This year’s committee chair is Glenn Proctor, Pulitzer Prize winner, Pulitzer judge, mental health advocate and educator, suicide loss survivor, executive coach and communications strategist. Proctor received AAS’s 2022 Loss Survivor of the Year award at AAS’s Annual Conference in Chicago.


“This year we had an exceptional range of submissions from a wide variety of often unheard voices,” Proctor notes. “By sharing our truths, we are helping others we may never meet come to terms with issues those closest to them may never know they are facing. The realization they are not alone can and does save lives.”

“This annual competition highlights how we can work together to reach those who may feel alone,” said AAS Chief Executive Officer Leeann Sherman, MPS, CAE. “By sharing their resilience and strength, the words of attempt survivors and those with lived experience of suicide are having a tremendous impact on those who read them today, and those who will see them years from now. They are bravely creating a lasting legacy of healing.”


Dr. Jenn Carson, AAS’s ASLE Division Chair, served as the liaison between the committee chair, the judges and AAS leadership. Rachel Ng, AAS’s Director of Membership, and Amelia Lehto, AAS’s Chief of Staff, led the staff support effort. Essay winners receive a plaque and monetary awards of $1,500 for first place, $1,000 for second place and $500 for third place and will be recognized during the AAS23 Special Awards Presentation held at the annual conference in Portland, OR in April. To read the winning pieces, visit:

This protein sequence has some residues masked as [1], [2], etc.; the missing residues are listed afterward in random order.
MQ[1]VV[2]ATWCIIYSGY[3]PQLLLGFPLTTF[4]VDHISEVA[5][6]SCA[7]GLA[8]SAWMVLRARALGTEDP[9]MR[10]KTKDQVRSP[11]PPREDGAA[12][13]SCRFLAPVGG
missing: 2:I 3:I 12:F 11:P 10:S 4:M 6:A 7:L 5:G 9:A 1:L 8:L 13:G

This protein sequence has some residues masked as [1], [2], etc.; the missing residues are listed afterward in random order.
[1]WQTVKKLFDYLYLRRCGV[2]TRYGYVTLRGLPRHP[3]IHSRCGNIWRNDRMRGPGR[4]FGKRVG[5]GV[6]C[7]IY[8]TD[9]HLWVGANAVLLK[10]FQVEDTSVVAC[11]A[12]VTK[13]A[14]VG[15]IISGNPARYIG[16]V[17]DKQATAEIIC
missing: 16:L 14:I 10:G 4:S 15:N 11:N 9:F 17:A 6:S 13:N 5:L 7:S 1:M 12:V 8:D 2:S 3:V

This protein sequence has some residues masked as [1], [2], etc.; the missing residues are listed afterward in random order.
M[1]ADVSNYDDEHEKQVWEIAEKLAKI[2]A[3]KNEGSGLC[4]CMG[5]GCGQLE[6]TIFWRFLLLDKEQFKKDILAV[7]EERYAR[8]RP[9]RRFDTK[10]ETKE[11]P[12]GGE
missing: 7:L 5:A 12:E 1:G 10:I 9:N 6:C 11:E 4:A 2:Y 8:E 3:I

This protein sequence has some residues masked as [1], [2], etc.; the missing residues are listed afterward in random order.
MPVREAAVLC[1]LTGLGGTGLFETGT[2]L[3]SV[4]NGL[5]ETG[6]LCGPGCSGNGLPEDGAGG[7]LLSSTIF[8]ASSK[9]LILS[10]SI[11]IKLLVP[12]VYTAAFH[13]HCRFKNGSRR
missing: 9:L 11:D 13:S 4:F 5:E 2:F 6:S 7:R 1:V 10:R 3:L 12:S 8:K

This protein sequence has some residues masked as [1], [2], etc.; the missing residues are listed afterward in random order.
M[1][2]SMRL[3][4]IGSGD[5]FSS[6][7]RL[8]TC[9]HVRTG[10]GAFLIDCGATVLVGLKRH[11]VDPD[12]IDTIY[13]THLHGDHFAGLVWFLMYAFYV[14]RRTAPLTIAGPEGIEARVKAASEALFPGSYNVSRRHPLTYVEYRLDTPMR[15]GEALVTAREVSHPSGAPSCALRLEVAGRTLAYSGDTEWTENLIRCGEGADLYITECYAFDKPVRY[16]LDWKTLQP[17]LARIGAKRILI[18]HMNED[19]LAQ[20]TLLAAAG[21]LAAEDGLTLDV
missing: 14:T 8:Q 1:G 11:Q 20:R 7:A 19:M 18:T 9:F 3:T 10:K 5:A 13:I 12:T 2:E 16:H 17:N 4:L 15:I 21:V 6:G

About American Association of Suicidology

The American Association of Suicidology is the world’s largest membership-based suicide prevention organization. Founded in 1968 by Edwin S. Shneidman, PhD, AAS promotes the research of suicide and its prevention, public awareness programs, public education and training for professionals and volunteers. The membership of AAS includes mental health and public health professionals, researchers, suicide prevention and crisis intervention centers, school districts, crisis center professionals, survivors of suicide loss, attempt survivors, and a variety of laypersons who have in interest in suicide prevention. You can learn more about AAS at


Responsible reporting on suicide, including stories of hope and resilience, can prevent more suicides. Please visit the Media as Partners in Suicide Prevention: Suicide Reporting Recommendations for more details. For additional information, please visit and Stanford University’s Media and Mental Health Initiative. For crisis services anywhere in the world, please visit

Trish Stukbauer
American Association of Suicidology